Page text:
Far to the west of the Westlands, across the colossal Aryth Ocean (successor to the World Sea of the Age of Legends), lies the continent of Seanchan. Divided into two landmasses by a huge dividing channel, Seanchan is the largest continent in the world. It almost girdles the planet from pole to pole. It is home to hundreds of distinct cultures, races and societies, but they all live under the authority and yoke of the Seanchan Empire, the most powerful and populous nation on Earth. Founded by colonists from the Westlands more than a thousand years ago, the Seanchan have long dreamt of returning to their homeland and re-establishing communications…and dominance.
Far to the south of the Westlands, across the tempestuous Sea of Storms, lies an obscure continent known only as the “Land of the Madmen.” The Breaking of the World remains ongoing in this land, as the male channelers were never wiped out. Instead, they continue to ravage the land and the landscape, resulting in near-constant earthquakes, volcanic eruptions and floods. This has prevented any kind of civilisation from emerging, leaving even the non-channelling population in a constant state of turmoil, trauma and dread. The inhabitants of the continent attack strangers on sight. Despite multiple attempts by the Sea Folk to establish a peaceful dialogue with the inhabitants, they have been unable to visit the land without being assaulted. They have declared the continent off-limits and forbidden all travel there.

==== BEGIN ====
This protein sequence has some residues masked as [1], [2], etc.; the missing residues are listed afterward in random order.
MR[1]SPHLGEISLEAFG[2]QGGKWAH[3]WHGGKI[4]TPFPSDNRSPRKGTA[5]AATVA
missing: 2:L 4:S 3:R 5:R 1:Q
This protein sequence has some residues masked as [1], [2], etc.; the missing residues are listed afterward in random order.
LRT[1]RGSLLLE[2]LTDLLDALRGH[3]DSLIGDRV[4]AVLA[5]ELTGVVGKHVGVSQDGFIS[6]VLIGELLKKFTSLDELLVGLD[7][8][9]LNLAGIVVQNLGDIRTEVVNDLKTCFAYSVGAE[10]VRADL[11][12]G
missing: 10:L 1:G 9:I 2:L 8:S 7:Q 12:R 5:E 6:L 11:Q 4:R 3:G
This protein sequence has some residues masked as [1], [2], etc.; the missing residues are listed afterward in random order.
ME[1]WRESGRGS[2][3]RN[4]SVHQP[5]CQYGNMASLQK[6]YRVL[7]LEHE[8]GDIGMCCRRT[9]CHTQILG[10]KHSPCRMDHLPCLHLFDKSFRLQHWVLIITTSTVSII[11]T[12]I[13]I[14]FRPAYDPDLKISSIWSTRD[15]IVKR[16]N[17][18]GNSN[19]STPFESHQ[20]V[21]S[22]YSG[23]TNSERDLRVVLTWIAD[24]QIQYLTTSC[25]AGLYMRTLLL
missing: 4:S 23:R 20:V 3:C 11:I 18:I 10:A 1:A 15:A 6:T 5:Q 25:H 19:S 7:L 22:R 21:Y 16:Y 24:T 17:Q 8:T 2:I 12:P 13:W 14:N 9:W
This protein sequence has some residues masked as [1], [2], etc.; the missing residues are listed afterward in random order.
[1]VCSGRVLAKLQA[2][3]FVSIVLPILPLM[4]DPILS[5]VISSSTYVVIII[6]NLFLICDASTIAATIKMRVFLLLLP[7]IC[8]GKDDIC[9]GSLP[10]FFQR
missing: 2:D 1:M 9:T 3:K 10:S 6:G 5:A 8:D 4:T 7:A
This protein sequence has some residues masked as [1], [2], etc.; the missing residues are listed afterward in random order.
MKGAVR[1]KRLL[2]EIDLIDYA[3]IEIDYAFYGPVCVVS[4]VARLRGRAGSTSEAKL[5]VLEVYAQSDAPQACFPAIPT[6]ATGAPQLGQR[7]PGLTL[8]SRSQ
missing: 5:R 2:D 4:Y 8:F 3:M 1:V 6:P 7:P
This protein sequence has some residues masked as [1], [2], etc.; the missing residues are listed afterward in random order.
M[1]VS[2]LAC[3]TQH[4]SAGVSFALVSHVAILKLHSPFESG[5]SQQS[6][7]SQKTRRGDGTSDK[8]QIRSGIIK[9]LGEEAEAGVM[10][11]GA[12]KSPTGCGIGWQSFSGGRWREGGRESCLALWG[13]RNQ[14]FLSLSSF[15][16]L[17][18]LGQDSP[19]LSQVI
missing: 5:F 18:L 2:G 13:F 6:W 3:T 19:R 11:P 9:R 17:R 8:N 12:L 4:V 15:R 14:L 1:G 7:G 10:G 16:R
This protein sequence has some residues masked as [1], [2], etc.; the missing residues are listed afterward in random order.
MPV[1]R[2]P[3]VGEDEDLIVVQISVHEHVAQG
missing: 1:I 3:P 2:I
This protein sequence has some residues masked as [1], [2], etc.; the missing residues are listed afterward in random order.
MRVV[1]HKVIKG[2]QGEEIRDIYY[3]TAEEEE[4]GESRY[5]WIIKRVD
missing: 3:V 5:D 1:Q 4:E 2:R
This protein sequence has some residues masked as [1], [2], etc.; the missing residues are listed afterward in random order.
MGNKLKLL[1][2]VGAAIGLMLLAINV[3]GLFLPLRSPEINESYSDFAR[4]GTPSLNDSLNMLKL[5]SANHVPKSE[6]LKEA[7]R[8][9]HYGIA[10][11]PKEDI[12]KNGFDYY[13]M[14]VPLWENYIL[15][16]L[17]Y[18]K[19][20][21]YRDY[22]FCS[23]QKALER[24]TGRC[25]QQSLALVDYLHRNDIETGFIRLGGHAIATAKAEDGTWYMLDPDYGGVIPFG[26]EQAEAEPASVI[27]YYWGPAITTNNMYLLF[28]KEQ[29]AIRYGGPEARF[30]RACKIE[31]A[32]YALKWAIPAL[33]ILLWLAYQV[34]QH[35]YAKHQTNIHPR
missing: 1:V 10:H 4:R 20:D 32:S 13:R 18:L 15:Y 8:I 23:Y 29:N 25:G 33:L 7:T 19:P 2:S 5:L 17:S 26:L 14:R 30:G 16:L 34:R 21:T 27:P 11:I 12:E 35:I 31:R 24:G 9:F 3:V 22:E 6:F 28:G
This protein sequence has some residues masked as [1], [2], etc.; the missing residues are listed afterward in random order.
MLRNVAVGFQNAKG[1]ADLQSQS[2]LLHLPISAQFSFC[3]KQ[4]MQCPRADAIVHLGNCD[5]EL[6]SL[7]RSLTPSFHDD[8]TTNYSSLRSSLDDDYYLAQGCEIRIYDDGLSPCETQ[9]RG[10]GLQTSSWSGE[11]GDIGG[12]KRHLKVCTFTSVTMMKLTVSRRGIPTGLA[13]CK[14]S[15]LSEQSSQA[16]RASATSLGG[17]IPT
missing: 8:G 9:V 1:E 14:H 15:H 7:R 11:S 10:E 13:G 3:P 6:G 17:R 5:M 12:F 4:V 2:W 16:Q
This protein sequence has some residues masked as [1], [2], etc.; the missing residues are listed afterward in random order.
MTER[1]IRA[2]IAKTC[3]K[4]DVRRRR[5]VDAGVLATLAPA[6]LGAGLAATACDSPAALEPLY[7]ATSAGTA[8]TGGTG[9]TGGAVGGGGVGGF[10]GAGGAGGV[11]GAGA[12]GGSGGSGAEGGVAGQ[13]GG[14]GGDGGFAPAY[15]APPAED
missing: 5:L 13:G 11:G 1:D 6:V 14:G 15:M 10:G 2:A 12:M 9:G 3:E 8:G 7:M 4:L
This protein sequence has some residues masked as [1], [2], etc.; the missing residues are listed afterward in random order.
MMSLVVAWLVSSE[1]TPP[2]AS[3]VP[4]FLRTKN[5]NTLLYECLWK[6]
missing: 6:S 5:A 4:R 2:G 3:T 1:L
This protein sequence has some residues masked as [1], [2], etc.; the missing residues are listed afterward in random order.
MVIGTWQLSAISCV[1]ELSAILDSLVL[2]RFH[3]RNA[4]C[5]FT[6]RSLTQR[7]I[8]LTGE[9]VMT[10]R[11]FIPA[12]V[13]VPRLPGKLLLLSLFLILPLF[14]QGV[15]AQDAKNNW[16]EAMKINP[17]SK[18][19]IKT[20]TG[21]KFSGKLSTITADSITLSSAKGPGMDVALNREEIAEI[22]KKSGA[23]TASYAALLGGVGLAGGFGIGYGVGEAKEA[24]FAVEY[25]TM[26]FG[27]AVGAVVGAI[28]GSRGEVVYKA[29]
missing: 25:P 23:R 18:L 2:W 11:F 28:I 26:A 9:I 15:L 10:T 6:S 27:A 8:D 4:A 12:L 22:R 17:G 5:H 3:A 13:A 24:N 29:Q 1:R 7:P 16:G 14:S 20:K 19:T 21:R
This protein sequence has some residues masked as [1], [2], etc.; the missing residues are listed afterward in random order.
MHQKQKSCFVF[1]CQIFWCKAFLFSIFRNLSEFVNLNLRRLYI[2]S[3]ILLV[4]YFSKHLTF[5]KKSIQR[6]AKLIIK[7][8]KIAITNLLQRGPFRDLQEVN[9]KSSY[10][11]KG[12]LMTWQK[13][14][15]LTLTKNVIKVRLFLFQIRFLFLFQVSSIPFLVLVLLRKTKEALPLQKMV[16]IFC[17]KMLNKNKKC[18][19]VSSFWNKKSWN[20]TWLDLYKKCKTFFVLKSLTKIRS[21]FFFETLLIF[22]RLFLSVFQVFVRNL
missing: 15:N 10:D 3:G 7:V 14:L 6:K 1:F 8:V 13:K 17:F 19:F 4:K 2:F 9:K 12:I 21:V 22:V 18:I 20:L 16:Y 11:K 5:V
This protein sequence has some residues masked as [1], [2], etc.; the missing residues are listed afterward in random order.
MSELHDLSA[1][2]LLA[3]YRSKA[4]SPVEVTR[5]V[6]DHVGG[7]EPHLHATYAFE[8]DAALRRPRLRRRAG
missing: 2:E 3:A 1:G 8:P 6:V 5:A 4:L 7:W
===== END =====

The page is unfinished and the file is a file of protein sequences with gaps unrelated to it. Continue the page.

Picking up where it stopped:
South of the Land of the Madmen lies a vast region of ice, many thousands of miles across. According to ancient records from the Age of Legends and even before, an entire continent once existed at the south pole, but its fate in the Breaking is unknown. Some believe it is still there, frozen under miles of glaciers.